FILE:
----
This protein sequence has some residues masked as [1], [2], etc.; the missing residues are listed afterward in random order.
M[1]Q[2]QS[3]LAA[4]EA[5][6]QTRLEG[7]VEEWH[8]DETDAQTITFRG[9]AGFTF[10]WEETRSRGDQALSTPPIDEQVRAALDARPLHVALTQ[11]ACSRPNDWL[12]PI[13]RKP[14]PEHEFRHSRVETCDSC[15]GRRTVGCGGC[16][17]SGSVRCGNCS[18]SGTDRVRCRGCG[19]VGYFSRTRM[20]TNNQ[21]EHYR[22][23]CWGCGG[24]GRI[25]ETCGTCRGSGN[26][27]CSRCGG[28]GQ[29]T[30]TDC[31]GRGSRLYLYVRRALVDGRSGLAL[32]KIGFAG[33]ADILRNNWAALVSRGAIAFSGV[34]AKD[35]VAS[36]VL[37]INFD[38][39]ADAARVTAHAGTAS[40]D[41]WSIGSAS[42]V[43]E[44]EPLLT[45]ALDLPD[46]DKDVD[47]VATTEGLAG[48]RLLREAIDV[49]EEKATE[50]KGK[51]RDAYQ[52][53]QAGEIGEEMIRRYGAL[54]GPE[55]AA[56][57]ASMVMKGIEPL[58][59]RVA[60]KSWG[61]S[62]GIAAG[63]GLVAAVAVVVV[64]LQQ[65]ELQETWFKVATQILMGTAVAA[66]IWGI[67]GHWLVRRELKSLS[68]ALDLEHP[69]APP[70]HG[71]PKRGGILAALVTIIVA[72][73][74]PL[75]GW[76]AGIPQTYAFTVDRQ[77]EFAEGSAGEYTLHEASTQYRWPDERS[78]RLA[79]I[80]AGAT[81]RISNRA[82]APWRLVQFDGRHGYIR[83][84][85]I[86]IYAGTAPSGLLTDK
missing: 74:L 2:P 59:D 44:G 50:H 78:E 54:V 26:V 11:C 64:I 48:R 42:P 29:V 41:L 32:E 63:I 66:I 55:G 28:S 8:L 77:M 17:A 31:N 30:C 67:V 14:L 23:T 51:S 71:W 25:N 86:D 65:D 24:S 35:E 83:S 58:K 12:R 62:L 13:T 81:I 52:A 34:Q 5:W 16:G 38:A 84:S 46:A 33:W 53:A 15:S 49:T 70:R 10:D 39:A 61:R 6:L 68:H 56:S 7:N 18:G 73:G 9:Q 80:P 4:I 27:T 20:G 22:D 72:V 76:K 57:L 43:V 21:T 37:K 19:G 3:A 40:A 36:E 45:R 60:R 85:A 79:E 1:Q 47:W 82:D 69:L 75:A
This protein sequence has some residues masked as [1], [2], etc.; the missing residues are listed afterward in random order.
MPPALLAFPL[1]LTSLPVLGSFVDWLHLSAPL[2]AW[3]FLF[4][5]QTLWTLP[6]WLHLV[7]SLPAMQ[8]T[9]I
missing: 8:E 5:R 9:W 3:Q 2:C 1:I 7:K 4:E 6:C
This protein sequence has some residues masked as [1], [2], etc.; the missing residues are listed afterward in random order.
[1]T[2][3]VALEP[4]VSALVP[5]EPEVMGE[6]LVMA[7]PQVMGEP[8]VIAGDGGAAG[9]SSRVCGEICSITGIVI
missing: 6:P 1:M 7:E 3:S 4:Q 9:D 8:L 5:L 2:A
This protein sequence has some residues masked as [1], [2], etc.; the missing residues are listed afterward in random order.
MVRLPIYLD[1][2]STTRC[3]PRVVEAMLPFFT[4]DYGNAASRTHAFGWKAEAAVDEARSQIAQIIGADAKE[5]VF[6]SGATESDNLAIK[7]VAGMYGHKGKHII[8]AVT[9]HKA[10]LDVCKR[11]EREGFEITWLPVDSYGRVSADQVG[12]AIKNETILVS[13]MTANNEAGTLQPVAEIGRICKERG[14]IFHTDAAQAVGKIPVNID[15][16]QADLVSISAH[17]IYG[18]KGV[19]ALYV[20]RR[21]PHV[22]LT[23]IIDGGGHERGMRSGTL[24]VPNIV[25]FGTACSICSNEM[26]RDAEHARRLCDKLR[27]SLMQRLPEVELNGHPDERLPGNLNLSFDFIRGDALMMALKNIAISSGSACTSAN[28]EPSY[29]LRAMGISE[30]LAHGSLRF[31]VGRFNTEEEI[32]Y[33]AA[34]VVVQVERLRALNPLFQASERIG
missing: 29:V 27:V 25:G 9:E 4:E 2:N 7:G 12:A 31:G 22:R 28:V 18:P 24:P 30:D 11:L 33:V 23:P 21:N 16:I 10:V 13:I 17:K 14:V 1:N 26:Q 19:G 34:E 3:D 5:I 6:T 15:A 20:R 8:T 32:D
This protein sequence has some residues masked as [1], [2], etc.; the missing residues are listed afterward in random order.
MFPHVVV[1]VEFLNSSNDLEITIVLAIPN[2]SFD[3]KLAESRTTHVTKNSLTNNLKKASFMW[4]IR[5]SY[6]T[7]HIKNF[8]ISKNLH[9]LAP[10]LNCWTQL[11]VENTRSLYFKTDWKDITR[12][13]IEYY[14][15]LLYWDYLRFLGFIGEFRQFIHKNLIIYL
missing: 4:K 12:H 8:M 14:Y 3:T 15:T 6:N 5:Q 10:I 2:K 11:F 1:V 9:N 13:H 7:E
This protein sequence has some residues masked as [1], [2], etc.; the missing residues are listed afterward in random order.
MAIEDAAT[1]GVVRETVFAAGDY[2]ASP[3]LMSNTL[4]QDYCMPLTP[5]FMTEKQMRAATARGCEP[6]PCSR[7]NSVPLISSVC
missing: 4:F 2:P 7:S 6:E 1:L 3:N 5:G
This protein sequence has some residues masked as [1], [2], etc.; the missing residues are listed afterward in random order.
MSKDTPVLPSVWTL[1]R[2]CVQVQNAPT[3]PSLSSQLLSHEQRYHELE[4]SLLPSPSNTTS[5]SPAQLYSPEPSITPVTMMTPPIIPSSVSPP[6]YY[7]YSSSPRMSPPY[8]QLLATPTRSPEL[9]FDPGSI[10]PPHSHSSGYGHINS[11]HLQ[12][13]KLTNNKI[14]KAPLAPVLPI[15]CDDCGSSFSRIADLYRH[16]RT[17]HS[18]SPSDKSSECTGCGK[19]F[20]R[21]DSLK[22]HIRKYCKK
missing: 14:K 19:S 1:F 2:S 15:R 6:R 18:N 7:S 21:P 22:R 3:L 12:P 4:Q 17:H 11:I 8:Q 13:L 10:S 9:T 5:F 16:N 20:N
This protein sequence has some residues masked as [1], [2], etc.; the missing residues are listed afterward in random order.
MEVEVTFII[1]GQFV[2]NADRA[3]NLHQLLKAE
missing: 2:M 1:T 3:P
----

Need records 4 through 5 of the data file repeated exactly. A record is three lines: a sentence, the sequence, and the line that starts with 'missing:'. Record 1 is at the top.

This protein sequence has some residues masked as [1], [2], etc.; the missing residues are listed afterward in random order.
MVRLPIYLD[1][2]STTRC[3]PRVVEAMLPFFT[4]DYGNAASRTHAFGWKAEAAVDEARSQIAQIIGADAKE[5]VF[6]SGATESDNLAIK[7]VAGMYGHKGKHII[8]AVT[9]HKA[10]LDVCKR[11]EREGFEITWLPVDSYGRVSADQVG[12]AIKNETILVS[13]MTANNEAGTLQPVAEIGRICKERG[14]IFHTDAAQAVGKIPVNID[15][16]QADLVSISAH[17]IYG[18]KGV[19]ALYV[20]RR[21]PHV[22]LT[23]IIDGGGHERGMRSGTL[24]VPNIV[25]FGTACSICSNEM[26]RDAEHARRLCDKLR[27]SLMQRLPEVELNGHPDERLPGNLNLSFDFIRGDALMMALKNIAISSGSACTSAN[28]EPSY[29]LRAMGISE[30]LAHGSLRF[31]VGRFNTEEEI[32]Y[33]AA[34]VVVQVERLRALNPLFQASERIG
missing: 29:V 27:V 25:G 9:E 4:E 2:N 7:G 12:A 31:G 22:R 28:V 18:P 24:P 30:D 11:L 33:V 23:P 21:N 16:I 10:V 13:I 17:K 14:V 1:N 26:Q 19:G 34:E 3:D 5:I 6:T 15:A 20:R 8:T 32:D
This protein sequence has some residues masked as [1], [2], etc.; the missing residues are listed afterward in random order.
MFPHVVV[1]VEFLNSSNDLEITIVLAIPN[2]SFD[3]KLAESRTTHVTKNSLTNNLKKASFMW[4]IR[5]SY[6]T[7]HIKNF[8]ISKNLH[9]LAP[10]LNCWTQL[11]VENTRSLYFKTDWKDITR[12][13]IEYY[14][15]LLYWDYLRFLGFIGEFRQFIHKNLIIYL
missing: 4:K 12:H 8:M 14:Y 3:T 15:T 6:N 5:Q 10:I 2:K 11:F 1:V 9:N 13:H 7:E